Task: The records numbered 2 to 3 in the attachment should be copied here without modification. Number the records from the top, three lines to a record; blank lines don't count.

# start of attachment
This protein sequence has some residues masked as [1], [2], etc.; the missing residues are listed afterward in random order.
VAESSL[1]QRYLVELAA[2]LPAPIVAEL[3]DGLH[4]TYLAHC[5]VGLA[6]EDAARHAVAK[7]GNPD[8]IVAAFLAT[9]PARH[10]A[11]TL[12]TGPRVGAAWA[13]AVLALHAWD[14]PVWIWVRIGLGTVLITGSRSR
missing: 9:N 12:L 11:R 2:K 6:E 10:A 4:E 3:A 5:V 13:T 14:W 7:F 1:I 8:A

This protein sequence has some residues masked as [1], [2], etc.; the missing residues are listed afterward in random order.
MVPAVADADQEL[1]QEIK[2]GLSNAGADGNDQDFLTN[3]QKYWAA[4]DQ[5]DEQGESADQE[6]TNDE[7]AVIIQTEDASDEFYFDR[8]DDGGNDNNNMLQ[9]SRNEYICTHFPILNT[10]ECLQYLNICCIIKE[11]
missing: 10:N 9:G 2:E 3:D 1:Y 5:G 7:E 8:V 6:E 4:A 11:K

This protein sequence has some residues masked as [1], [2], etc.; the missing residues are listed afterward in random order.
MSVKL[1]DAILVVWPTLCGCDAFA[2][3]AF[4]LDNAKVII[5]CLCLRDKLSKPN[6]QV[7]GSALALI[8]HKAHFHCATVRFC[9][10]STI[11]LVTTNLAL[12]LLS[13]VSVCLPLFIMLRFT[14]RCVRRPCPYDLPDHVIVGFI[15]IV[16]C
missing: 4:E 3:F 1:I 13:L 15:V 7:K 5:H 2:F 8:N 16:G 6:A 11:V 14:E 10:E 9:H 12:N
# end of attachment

This protein sequence has some residues masked as [1], [2], etc.; the missing residues are listed afterward in random order.
MVPAVADADQEL[1]QEIK[2]GLSNAGADGNDQDFLTN[3]QKYWAA[4]DQ[5]DEQGESADQE[6]TNDE[7]AVIIQTEDASDEFYFDR[8]DDGGNDNNNMLQ[9]SRNEYICTHFPILNT[10]ECLQYLNICCIIKE[11]
missing: 10:N 9:G 2:E 3:D 1:Y 5:G 7:E 8:V 6:E 4:A 11:K

This protein sequence has some residues masked as [1], [2], etc.; the missing residues are listed afterward in random order.
MSVKL[1]DAILVVWPTLCGCDAFA[2][3]AF[4]LDNAKVII[5]CLCLRDKLSKPN[6]QV[7]GSALALI[8]HKAHFHCATVRFC[9][10]STI[11]LVTTNLAL[12]LLS[13]VSVCLPLFIMLRFT[14]RCVRRPCPYDLPDHVIVGFI[15]IV[16]C
missing: 4:E 3:F 1:I 13:L 15:V 7:K 5:H 2:F 8:N 16:G 6:A 11:V 14:E 10:E 9:H 12:N